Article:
Last month, two high school students from Providence spent a week in Washington, D.C. Before you ask, “So what?” take a few moments to find out who they are and why they went. By the time you’ve read to the end of this page, you’ll realize that this simple story contains a meaningful message about how real world-based learning can be rocket fuel for young minds... and how adults’ faith in the abilities of young people can be the match that sends them soaring.
The two students are sophomore Jenly Tavarez and junior Decontee Roberts; both attend Dr. Jorge Alvarez High School in South Providence. When I talked with them, Jenly and Decontee were gearing up to participate in Close Up, a national organization that provides learning experiences in Washington, D.C., to develop students’ leadership skills while familiarizing them with the workings of our democracy. Close Up students meet with Congressional delegates, participate in study visits to landmarks, visit the Supreme Court, take part in seminars and debates and observe Congress in action.
For these two students – the only participants from the Providence Public Schools – the Close Up trip is a singular opportunity to put their passions into context. “I have been taking AP government this year, and we’ve spent months having class discussions about how government works. I have so many questions in my notebook and I can’t wait to ask them,” said Decontee. “We’ve had so many conversations and debates in class, and I have so many ideas. I want to go to Washington and ask the people who work in government questions. How do they feel about the work that they do? What do they believe?”
Jenly noted that she was excited about the trip because, “I want to study law to learn everything that it has to do with government. Now I am going to go to Washington, D.C., to experience it firsthand. I am going to see how it is done in our nation’s capital.”
Both Decontee and Jenly have served as interns for Senator Juan Pichardo, and both are immigrants who, since their respective arrivals in the United States, have not spent time outside of Providence. Their Close Up trip represents a huge expansion not only of geography but also of possibilities.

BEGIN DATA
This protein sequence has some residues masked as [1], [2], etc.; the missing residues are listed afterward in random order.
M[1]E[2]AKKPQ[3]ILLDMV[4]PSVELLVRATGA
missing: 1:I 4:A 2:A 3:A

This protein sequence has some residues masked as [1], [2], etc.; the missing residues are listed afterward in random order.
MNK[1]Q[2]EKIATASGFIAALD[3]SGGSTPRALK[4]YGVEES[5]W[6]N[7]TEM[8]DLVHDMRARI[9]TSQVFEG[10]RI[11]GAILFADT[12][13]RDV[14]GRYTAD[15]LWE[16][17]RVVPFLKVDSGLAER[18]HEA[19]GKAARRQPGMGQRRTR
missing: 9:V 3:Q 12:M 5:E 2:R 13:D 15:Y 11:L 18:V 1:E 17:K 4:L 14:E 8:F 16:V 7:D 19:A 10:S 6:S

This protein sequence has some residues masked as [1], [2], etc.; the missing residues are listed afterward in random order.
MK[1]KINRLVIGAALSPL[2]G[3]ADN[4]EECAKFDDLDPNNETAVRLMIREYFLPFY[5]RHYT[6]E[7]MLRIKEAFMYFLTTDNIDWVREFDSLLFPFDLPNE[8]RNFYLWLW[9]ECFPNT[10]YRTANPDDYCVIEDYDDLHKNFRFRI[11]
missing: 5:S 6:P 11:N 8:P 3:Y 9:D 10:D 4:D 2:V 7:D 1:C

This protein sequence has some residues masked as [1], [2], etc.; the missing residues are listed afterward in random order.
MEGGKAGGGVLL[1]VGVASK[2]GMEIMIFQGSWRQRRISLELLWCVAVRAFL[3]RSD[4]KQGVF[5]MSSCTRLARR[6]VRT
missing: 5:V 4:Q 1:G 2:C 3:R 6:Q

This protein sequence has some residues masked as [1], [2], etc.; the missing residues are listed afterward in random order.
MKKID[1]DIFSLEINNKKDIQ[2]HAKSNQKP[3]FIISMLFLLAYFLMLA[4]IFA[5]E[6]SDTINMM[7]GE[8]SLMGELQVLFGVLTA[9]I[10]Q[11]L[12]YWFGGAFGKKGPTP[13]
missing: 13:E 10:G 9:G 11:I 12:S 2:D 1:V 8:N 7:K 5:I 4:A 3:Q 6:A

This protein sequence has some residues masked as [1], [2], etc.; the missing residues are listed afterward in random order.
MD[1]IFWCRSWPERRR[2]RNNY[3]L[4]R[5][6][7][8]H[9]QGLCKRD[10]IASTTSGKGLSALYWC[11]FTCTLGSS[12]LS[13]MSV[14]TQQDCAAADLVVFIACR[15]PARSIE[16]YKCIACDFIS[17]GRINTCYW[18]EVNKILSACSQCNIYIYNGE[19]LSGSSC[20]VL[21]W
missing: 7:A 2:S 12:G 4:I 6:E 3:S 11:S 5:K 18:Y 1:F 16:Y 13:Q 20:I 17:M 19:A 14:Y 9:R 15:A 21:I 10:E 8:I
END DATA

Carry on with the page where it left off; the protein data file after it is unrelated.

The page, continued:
Decontee came with her family to Providence in 2007 as a refugee. “I remember war,” she shared, “and I remember what it was like to come somewhere where there is no war, where it is peaceful and safe, where you are able to put your mind to something and get it. I want to become a doctor and travel. I want to know about different countries and how they work together. Having the opportunity to go to Washington gives me more details about how the United States works. I want to know everything and I am willing to do whatever it takes to get there.”
Jenly’s focus is the law. “Almost half of my family are lawyers in the Dominican Republic and through them, I’ve been able to see that laws are different here. In the United States, there is more structure and fairness. This has made me realize how important it is, when I become a lawyer, to defend people the correct way.”
Though both students received some funding from Close Up, they have devoted significant time and effort to raise money for the trip. Despite the significant financial challenge, assistant principal Jonathan Mendelsohn, who brought the Close Up opportunity to the attention of Alvarez’s faculty, is committed to including more students from throughout Providence in the years to come. “Students who are economically disadvantaged should have the same opportunities as others. They will benefit as leaders and students, and the community will benefit,” said Mendelsohn, who wants 40 or more students from middle and high schools across the city.
Alvarez is one of five Providence schools identified this year as needing intervention to spur academic success. “The students’ role in school change is critical,” said Mendelsohn. “We want students to get student government off the ground as a part of building positive school culture. We want students to more actively pursue opportunities to advocate for what they believe in, to address and solve issues. Students have to feel invested in their schools, not only here at Alvarez but all over Providence.”
For Jenly, the Close Up trip feels like destiny. “I want to be a leader for the whole school. I want everyone to want this for the school. I want Providence to want this for Providence. We are going to raise the game for everyone.”
So do your part. Find ways to light and stoke fires under our city’s teenage students, either by supporting their participation in Close Up or in other ways. As Jenly says, let’s want this for our young people.